Carlton fitness guru Andrew Russell has called on the AFL to bring back substitutes to help clubs deal with short breaks between games that are expected when the season returns from the coronavirus break.
The league is desperate to squeeze a 17-round season, plus finals, into this calendar year if and when the green light is given to resume playing.
That will likely require teams to play a compressed fixture, sometimes playing three or even four games in a fortnight.
Russell, one of the code's leading conditioning experts, is confident teams will be able to manage that workload, but they will need four interchange players and two substitutes to do so.
"That's exactly what I'd be calling for ... I think that flexibility is going to be super important because we do string players out and we do take big risks with players every week," Russell told reporters on Tuesday.
"I think reducing that in-game risk week to week is going to be important.
"I'd love to see one or two subs that allow us to actually manage our players during a game because a lot of times you'll get to the second half and you'll have a decision to make with between one and three players.
"Do you leave them out there to enable you to win the game ... knowing that if you keep them out there you might lose them for one, two or three weeks?"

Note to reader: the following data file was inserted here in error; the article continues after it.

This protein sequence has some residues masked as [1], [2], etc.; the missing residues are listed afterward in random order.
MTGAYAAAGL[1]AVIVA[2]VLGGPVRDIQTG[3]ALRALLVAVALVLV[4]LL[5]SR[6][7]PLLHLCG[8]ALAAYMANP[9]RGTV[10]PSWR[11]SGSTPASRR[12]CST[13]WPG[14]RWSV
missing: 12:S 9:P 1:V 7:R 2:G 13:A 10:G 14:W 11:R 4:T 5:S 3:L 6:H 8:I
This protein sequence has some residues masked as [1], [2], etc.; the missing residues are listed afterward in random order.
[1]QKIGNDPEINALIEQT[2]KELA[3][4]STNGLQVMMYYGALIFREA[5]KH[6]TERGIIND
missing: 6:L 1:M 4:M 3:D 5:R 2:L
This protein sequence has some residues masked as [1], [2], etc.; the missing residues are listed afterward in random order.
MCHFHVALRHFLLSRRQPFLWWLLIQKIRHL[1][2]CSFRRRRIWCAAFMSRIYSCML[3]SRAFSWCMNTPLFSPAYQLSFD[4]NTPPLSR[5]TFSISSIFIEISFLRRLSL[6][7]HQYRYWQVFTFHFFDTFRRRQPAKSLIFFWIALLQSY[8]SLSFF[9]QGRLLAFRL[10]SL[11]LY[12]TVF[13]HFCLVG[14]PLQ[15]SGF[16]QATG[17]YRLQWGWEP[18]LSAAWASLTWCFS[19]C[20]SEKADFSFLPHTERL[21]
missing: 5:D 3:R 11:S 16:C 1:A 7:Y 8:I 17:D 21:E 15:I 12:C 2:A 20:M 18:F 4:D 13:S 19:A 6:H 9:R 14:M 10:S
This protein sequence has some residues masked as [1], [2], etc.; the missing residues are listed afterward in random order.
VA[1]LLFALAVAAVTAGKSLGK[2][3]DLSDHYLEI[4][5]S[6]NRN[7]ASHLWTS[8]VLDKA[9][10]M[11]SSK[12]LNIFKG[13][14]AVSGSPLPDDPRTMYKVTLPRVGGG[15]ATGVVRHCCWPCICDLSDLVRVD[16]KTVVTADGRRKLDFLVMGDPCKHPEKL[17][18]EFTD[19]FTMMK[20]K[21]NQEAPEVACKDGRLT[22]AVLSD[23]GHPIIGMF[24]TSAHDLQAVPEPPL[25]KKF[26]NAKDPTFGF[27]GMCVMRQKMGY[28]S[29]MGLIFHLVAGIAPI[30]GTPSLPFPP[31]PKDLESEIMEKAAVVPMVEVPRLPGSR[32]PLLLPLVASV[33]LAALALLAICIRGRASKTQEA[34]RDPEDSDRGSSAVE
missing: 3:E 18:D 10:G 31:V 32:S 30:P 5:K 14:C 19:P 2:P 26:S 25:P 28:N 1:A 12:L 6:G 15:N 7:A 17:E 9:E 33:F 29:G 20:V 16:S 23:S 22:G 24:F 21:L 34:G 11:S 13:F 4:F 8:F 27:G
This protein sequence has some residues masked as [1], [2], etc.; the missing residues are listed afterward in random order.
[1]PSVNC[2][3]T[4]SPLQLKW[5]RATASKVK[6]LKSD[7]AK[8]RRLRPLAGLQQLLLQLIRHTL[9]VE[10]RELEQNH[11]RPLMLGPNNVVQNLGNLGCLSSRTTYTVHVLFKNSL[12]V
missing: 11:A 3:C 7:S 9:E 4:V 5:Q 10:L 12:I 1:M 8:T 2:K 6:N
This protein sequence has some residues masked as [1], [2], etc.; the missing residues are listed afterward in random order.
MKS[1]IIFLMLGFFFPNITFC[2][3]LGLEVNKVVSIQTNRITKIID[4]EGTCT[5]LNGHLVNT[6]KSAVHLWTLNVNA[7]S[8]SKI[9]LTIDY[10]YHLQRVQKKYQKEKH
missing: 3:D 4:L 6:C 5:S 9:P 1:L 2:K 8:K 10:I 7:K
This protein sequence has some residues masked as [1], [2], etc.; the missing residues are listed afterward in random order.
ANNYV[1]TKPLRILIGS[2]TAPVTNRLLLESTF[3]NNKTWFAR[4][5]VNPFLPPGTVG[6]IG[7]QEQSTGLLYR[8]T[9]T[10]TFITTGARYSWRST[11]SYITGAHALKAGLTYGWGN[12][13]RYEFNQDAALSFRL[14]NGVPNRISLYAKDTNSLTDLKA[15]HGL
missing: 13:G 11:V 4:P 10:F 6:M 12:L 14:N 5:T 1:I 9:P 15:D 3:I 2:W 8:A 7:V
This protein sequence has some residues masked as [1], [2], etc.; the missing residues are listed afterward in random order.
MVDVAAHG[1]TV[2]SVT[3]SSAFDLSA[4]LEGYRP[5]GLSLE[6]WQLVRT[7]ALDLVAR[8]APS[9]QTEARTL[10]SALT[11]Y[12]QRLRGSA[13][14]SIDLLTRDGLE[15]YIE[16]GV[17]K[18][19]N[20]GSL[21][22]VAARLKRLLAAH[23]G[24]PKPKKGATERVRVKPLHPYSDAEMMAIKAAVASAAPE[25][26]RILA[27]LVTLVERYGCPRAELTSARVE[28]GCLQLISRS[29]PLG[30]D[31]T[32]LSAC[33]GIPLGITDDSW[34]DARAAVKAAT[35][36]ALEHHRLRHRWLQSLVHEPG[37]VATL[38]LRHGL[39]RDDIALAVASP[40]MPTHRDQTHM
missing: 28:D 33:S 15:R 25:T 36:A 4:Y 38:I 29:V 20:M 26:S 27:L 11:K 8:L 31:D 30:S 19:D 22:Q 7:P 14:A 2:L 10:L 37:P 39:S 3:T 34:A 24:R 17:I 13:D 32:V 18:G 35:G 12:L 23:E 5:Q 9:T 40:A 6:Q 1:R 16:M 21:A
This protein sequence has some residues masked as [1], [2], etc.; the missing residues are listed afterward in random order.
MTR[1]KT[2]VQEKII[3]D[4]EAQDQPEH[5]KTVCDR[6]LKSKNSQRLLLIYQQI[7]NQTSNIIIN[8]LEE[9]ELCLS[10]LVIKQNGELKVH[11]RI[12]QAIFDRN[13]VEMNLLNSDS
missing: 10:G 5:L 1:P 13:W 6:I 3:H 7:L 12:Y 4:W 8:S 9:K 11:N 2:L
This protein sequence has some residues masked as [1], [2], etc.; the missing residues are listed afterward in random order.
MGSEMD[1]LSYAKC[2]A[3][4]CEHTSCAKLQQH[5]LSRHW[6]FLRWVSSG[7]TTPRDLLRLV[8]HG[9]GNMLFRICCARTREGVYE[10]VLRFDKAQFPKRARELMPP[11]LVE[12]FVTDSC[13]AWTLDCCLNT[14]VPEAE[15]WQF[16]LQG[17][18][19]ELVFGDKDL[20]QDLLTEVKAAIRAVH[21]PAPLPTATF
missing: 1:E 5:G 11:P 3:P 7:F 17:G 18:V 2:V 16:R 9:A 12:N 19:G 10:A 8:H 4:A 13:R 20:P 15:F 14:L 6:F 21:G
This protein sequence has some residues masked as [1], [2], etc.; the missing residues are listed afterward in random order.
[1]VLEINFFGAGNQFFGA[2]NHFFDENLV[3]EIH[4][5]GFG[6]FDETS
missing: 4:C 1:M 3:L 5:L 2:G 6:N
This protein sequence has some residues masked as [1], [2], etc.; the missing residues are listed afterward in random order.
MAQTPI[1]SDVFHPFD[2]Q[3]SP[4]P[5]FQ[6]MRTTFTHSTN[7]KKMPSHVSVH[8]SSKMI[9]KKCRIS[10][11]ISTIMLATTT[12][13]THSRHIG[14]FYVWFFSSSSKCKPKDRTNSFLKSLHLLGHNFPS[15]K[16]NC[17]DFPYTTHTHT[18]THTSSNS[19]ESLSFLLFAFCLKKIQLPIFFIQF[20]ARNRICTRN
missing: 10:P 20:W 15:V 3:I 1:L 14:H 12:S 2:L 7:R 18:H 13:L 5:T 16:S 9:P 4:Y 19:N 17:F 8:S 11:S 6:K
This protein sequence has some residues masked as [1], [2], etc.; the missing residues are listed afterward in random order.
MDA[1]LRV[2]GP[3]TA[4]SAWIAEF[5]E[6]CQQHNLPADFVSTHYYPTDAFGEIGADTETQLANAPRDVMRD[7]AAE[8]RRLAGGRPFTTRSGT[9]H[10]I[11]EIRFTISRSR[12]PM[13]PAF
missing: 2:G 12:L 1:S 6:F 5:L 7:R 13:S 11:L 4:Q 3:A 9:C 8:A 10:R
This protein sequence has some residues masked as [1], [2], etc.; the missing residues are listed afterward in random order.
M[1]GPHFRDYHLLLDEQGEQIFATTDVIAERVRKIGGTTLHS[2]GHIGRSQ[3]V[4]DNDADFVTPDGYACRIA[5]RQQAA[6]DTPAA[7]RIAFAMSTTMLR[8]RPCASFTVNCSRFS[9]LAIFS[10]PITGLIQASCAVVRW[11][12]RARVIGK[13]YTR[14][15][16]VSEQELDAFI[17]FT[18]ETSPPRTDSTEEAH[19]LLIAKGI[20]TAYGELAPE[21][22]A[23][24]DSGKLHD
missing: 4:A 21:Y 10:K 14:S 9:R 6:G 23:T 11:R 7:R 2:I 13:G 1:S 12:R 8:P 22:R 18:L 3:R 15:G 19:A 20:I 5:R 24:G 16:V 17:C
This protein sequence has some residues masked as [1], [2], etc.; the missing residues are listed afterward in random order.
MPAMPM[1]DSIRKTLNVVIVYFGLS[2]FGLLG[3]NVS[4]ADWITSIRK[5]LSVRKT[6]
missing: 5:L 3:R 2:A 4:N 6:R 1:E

Each team was allowed one substitute in addition to four interchange players from the 2011 season, but the rule proved unpopular with players and was scrapped at the end of 2015.
The AFL has set down a period of one month for teams to undergo a mini-preseason in preparation to continue the season when given the all-clear.
Players across the league will train on their own until that point, with Russell confident they will be ready to go with even less lead time.
"I think within three weeks we can get them to be a in a pretty good spot," he said.
"One of the key things to building fitness is it takes three or four months to build a certain capacity in your body but it doesn't take much to maintain it.
"In terms of aerobic capacity you might have to (exercise) two or three times a week to build it, but you probably only need to do it once every 10 days to maintain it.
"That's the whole goal of the program we're giving these guys now."
Australian Associated Press